Toponymy: : From mapundungun “huingan”, name for an indigenous bush and “co”, meaning water, stream, spring. Both terms make up the expression Huinganes Stream or Stream with huinganes

Access: By Provincial Route 39

Temperatures in summer: Maximum average 27ºC / Minimum average 13ºC

Temperatures in winter: Maximum average 13ºC / Minimum average 2ºC

Distance from Neuquén (capital city): 461 km.

Distance from Buenos Aires City: 1387 km.

Municipality: Los Nires St. and Belgrano Ave. - Tel: +54 2948 499101

Gas/Service station: No

Huinganco and Cordillera del Viento

Directly related to the forestry history of the province, Huinganco is characterized by being immersed in a pine forest that began to be planted in 1964. The change experienced by this area has led it to be called “the Garden of Neuquen”.

Huinganco lies at 1200 m.a.s.l. within Cordillera del Viento, where the arid scenery characteristic of the North of Neuquen gives way to pine green and a dense forest enclosing the town.

Greenhouse and forestry activities (like afforestation, forests maintenance, sawmills and carpentry) are crucial for the inhabitants of this town. During recent years, the development of trout farms has gained importance, especially in the raising of Rainbow trout for commercial purposes. Likewise, high quality jams are produced and commercialized both locally and nationally.

Sprint time in Huinganco - Photo: Osvaldo Gagliardi

Huinganco History

With the arrival of the Argentine Army in 1879, the area was incorporated under Argentina’s sovereignty and Neuquén’s first civil authority was designated and settled in Huinganco and Charra Ruca valley.

The mining boom that began in 1883 attracted Chilean pirquineros (gold-seekers) as well as miners from different countries who came to work in the gold panning sites. The area came to be known as “the Argentinian California”, both for its abundant gold and the peculiarities of the mining activity.

In 1992, Primary School Nº76 was established, with Temístocles Figueroa as the first native teacher in Neuquen. This fact was fundamental to the future development of Huinganco.

In April 1964, Governor Felipe Sapag establishes the Comission for Development.

In 1971, the first 520 pine trees were planted in the field called “El Manzano” together with hundreds of poplar cuttings, thus giving rise to the first communal forest in Argentina. At present, Huinganco has more than 3700 hectares of forest in its area of influence.

Autumn in Huinganco - Photo: Osvaldo Gagliardi

What to visit in Huinganco

San Pedro Viewpoints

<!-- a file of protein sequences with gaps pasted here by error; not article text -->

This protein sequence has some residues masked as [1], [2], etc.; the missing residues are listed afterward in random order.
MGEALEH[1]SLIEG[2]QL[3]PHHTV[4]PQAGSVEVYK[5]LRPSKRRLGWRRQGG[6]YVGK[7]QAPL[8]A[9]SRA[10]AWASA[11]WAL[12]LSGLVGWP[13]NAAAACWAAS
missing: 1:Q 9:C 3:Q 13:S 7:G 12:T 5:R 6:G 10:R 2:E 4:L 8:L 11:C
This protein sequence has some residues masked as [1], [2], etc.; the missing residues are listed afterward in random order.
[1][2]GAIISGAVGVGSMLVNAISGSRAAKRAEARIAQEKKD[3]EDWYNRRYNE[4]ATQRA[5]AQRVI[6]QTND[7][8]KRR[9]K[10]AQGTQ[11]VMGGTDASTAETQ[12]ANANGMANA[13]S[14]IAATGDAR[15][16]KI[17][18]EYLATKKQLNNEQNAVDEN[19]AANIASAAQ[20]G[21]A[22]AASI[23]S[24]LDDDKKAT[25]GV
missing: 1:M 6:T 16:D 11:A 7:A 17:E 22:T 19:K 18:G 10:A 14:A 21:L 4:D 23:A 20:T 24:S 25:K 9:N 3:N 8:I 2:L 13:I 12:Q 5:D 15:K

Formerly, this place was used by the crianceros (shepherds who rear and herd livestock) as a viewpoint from where they could keep an eye on their animals. Going up a bit further, one gets to a place called La Herradura (The Horseshoe), from where Andacollo and Neuquén Rivers can be seen, as well as the road leading to Las Ovejas and Los Miches. While getting to the first viewpoint, you can enjoy superb views of Cordillera del Viento and Huinganco. Continuing with the trip, you get to a natural opening in the hill where we find the Shrine of the Sacred Heart of Jesus, patron saint of the town.

Manzano Power Plant

Built in the ‘40s by Leonardi Mining Company, this Power Plant was operational until 1982, supplying electricity to Huinganco, Andacollo and Las Ovejas. It is considered to be the first Power Plant in Neuquén province.

Cañada Molina

Along NR 39, 22 km from Andacollo and 7 km from Huinganco, one gets to Cañada Molina Provincial Monument, where samples of 1200-year-old cypresses are guarded. According to studies carried out by the University of Tucson, Arizona, USA, those are the oldest in the southern hemisphere.

From a slice of cypress belonging to this relict –which was knocked down by a storm in 1989- it could be discovered that these trees date back to the year 800 AD, a condition that led specialists to conduct paleoclimatic studies. Such slice of cypress is currently exhibited at the Tree and Wood Museum.

The most characteristic feature of this protected area’s flora is the group of cypresses that make up small patches of wood, sometimes associated with stunted radales. These cypresses are relicts of the vast forests that used to cover the area and were cut down to be used in the gold mines or as firewood.

Corona Hill

Its ascent reaches 2992 m.a.s.l., lasting about five hours. You get beautiful views of the scenery surrounding Cordillera del Viento, with its lagoons and rivers not only when you get to the top, but all along the walk.

Cerro Corona ascending - Photo: Osvaldo Gagliardi

Gold Mines

This is a guided visit that can be done either on 4WD vehicles, on horseback or on foot. During the trip, you go past Trapiche, where talks on the gold mining process are provided. Then, the gold site Mina Aurora and its galleries dating from 1936 are visited. Finally, there is a trekking to the Alluvium Rastrojos, where you can take part of a photographic safari in Huemules and Rahueco Streams.

Tree and Wood Museum

Different types of wood are displayed. Among its curiosities, there is a slice of cypress dating back over 1200 years. Old stones, notes and pictures of the area can also be seen in this museum.

Winter in Huinganco - Photo: Osvaldo Gagliardi

What to see in Northern Neuquén